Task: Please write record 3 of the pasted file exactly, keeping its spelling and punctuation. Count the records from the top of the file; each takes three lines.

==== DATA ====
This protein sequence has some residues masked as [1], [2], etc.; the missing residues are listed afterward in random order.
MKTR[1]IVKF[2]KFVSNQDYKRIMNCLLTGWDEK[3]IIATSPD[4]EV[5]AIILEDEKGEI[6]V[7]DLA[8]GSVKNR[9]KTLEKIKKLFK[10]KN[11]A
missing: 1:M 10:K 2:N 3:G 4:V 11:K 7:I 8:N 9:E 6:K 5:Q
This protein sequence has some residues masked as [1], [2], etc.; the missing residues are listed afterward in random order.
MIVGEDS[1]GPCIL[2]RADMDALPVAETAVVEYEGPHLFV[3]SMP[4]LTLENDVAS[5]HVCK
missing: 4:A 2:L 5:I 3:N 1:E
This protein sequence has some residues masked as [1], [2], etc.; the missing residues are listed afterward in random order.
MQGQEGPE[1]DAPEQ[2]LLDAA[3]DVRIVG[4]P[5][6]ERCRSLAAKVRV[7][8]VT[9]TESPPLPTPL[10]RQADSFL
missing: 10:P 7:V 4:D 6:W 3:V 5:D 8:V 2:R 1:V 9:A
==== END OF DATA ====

This protein sequence has some residues masked as [1], [2], etc.; the missing residues are listed afterward in random order.
MQGQEGPE[1]DAPEQ[2]LLDAA[3]DVRIVG[4]P[5][6]ERCRSLAAKVRV[7][8]VT[9]TESPPLPTPL[10]RQADSFL
missing: 10:P 7:V 4:D 6:W 3:V 5:D 8:V 2:R 1:V 9:A